Former soldier guilty of cousin’s manslaughter
A FORMER soldier who stabbed his first cousin 15 times has been found guilty of his manslaughter at the Central Criminal Court.
Father-of-one Anthony Leahy (25) of Sirius House, Passage West had pleaded not guilty to murdering Jonathan Daly (25) at that address on January 19, 2012.
But the jury of eight women and four men found him not guilty of murder but guilty of manslaughter by unanimous decision after two hours of deliberation.
Mr Justice Paul Carney thanked the jury before excusing them from further service for life and will sentence Leahy on June 24.
During the trial father-of-two Jonathan Daly was described as a lovely fellow when he was sober but a demon when he was drinking.
His partner Sharon Ford told the court that he had once assaulted her and had been in altercations with the gardai.
The trial heard that Mr Daly visited his first cousin at his apartment in Sirius House and had been drinking heavily.
Witnesses said they saw two men pushing each other outside the apartments that night and Leahy’s partner Ms Rachel Daunt told the court the accused went into the kitchen to get a knife and then stabbed Mr Daly.
Ms Daunt told gardai in a later statement that Leahy told her to say that Mr Daly came at him with the knife first.
Assistant State Pathologist Dr Margaret Bolster said the deceased sustained 15 stab wounds in the “violent and sustained attack” and was pronounced dead at the scene.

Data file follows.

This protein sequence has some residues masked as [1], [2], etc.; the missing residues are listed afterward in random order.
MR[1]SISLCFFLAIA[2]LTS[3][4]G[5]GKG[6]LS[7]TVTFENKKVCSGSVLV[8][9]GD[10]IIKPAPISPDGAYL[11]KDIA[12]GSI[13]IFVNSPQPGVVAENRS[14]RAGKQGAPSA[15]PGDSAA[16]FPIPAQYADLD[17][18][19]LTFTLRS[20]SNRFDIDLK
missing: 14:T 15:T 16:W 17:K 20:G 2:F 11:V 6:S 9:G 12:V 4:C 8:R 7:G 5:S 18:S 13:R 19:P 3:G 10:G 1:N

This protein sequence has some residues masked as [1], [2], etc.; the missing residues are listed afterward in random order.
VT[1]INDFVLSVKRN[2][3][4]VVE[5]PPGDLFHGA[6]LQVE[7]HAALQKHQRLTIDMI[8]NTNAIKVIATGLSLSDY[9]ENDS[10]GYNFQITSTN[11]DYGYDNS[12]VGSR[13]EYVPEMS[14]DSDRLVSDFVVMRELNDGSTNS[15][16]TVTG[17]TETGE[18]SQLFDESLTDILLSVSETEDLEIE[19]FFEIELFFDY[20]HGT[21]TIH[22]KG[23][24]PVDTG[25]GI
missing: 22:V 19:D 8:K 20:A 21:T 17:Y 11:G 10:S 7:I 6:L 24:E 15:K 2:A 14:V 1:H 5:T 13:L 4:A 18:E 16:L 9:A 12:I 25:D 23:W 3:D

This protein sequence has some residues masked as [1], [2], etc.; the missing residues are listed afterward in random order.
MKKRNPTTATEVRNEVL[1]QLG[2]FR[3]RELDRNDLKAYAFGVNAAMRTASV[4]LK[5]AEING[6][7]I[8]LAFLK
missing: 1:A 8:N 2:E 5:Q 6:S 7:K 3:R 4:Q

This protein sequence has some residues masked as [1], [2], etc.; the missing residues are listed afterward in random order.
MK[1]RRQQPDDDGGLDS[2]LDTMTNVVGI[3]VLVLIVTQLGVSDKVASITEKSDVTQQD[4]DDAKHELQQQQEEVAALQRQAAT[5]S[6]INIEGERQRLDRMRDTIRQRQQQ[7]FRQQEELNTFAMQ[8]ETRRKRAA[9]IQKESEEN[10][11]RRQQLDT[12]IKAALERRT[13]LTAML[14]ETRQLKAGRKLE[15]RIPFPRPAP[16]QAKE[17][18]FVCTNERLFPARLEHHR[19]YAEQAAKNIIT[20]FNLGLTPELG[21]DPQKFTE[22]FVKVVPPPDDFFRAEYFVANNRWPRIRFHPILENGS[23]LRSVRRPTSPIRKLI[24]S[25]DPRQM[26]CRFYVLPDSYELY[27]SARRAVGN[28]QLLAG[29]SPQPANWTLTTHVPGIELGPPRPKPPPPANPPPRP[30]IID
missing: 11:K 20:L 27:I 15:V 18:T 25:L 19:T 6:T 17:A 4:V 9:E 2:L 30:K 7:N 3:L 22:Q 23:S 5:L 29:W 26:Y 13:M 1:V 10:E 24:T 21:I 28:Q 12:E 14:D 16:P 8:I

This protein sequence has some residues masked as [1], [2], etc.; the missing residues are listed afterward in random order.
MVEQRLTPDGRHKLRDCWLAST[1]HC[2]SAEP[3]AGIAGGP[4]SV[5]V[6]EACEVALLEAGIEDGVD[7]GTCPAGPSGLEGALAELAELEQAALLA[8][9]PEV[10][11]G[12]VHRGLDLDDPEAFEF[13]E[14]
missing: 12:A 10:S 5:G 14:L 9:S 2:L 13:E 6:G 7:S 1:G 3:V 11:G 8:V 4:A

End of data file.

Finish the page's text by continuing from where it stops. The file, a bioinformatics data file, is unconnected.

Leahy took to the stand to give evidence during the trial in which he said he could not account for stabbing Mr Daly 15 times and was trying to protect his girlfriend who the court heard was threatened by the deceased saying: “I just lost my head”.
Mr Thomas Creed SC defending said the case was full of emotion and it was a very sad trial in which there was no motive.
“You have a man on trial for murdering his cousin whom he loved and was his friend”, said Mr Creed.
He said Mr Daly “was a nice fellow when he was sober” but “when he’d drink taken he became demonic.”
Mr Creed said the attack was frenzied but was more consistent with someone losing the run of themselves than somebody with a controlled mind.
He asked the jury to “feel the fear that was there” and to consider the defence of provocation.
Mr Creed also said it was important to bear in mind that all of the actions happened in seconds and that it was not a prolonged attack.
Mr Justice Carney told the jury it does not follow that if an accused person tells lies that you infer guilt.
He told the jury if a person was provoked they could return a verdict of manslaughter rather than murder.
Garda Martin Lawton told Mr Paul Burns SC prosecuting that Leahy had 16 previous convictions for offences including road traffic and public order.
He said Leahy had joined the army where he reached the rank of 3-star private when he was 17 and served for five years before leaving in 2010. He said he had started a computer course.